If you can't see Mr. Oliver while he's here -- it doesn't look like he's making any public appearances -- he's not hard to find, with a robust presence on the Internet, on television, with restaurants as well as charities around the world, a magazine, apps, cookware and food products, plus more than a dozen cookbooks -- including 2009's "Jamie's Food Revolution: Rediscover How to Cook Simple, Delicious, Affordable Meals" -- that have been translated into dozens of languages.

One of my favorites is his brand-new book, released in the U.S. earlier this month: "Jamie Oliver's Great Britain." It's probably my favorite cookbook of this year, and one I'll be cooking from a lot this fall.

Subtitled "130 of My Favorite British Recipes, from Comfort Food to New Classics," it's a typically first-class production, as it should be, with the number of people who worked on it. And yes, like the author himself, parts of it can come across as a bit too precious, such as some of the photos, composed as carefully as for a catalog, of Mr. Oliver's luvly four children.

But the author's enthusiasm and sincerity come through as he slam-dunks the stereotype that British food is rubbish. "British food has never been more ready, or able, to impress," he writes in the introduction. Read on and you might be ready to fly off to Britain for Bubble & Squeak and Toad in the Hole and his for-after-a-night-at-the-pubs One-Pan Breakfast, which he admits is "not the healthiest thing in the world, so you're probably best to share it with one other lucky person."

The basic recipe, Jamie style: "Just roast or grill loads of sausages, bacon and black pudding (which you can buy online), combine everything in one huge tray once cooked, crack in twelve eggs and whack it back under the grill for brilliant results."

This is, the book reminds, the kind of food Jamie grew up with, helping out his parents in The Cricketers, the pub they still run in Clavering, Essex.

The book also reminds people that British food has had a lot of outside influence, and so there's one chapter on Indian- and Jamaican-flavored "New British Classics." And he does chapters of healthful soups and salads.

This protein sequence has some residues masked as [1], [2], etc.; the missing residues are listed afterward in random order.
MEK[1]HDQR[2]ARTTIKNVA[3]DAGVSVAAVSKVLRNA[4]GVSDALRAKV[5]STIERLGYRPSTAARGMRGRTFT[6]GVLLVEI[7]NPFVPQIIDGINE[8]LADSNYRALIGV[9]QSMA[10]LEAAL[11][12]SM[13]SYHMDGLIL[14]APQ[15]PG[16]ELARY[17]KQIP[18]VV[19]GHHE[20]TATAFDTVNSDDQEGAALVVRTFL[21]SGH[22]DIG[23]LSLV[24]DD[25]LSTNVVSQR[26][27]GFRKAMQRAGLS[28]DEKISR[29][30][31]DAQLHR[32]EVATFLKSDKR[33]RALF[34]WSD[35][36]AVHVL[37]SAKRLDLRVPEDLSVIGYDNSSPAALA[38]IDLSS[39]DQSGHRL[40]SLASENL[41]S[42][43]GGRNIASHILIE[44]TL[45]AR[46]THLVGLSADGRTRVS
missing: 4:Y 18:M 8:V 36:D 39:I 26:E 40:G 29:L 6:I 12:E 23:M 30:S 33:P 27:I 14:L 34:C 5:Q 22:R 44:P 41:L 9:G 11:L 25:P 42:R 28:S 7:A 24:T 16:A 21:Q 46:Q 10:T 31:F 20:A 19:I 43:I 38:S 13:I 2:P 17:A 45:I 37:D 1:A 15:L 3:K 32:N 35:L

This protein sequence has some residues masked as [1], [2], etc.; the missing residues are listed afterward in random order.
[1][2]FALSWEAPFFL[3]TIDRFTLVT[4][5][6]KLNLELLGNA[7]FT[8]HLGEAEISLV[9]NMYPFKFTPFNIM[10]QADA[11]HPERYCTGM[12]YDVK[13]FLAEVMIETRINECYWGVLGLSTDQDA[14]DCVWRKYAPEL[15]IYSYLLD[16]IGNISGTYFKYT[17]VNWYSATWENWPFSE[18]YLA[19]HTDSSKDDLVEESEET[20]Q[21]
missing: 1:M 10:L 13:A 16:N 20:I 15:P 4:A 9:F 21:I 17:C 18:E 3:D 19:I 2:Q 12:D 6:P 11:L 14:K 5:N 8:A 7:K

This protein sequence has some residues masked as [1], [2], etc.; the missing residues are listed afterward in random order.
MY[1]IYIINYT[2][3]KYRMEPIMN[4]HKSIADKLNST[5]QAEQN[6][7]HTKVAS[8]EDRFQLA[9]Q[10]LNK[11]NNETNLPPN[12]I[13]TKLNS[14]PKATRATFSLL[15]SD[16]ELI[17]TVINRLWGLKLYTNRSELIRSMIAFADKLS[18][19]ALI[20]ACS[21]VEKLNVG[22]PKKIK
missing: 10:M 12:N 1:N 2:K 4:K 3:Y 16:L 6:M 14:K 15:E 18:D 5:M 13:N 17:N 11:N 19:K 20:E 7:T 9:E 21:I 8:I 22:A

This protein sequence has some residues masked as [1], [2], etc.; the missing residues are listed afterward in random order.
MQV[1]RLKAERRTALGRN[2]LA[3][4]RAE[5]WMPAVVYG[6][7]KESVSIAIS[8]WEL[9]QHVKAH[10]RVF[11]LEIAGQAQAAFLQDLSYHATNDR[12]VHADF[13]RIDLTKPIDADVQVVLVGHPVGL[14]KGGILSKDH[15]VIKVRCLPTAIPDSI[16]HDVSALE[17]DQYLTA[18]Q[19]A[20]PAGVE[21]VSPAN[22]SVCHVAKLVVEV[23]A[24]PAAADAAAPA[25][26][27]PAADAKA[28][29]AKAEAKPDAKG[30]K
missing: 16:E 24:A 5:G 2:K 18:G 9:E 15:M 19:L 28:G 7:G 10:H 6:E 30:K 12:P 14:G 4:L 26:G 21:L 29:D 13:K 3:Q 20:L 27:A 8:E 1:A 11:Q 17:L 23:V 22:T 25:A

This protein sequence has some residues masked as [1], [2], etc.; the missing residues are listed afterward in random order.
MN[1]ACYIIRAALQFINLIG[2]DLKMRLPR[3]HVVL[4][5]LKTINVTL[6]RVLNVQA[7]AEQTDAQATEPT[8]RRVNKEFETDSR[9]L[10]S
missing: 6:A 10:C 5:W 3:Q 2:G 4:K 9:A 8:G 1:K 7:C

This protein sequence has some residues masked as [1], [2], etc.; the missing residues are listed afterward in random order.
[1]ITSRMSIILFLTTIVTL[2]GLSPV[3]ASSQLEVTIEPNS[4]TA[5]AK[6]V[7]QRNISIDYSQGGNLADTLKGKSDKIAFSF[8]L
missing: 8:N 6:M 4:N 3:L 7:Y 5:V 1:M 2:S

Still, I was drawn towards the traditional stuff, in chapters titled "Sunday Lunch," "Pies and Puddings," and "Afternoon Tea," so much so that I actually contributed to a real afternoon tea earlier this month with colleagues, for which I made his Rainbow Jam Tarts.

The book pops in on various British food outfits, so readers can learn, for instance, about how one producer makes "Arbroath smokies" -- cold smoked haddock -- that you can use in classic Kedgeree.

Mr. Oliver does know how to work up your appetite. "It's funny," he writes about the tarts, "how simple pastry with a blob of jam can turn into something so exciting, with chewy bits, bubbling bits, crunchy bits and jammy jelly bits."

Part of his appeal to me is his bloke-next-door language and casualness in the kitchen, as when he calls for, in the tart pastry, "a little splash of milk to bring everything together, if needed," and for "a splodge of hot or cold English custard" to go with another nostalgic tea recipe I want to make: Jammy Coconut Sponge.

Perhaps the enduring appeal of Jamie Oliver is that he makes you believe you CAN do this and it will turn out good -- and often, good for you, too.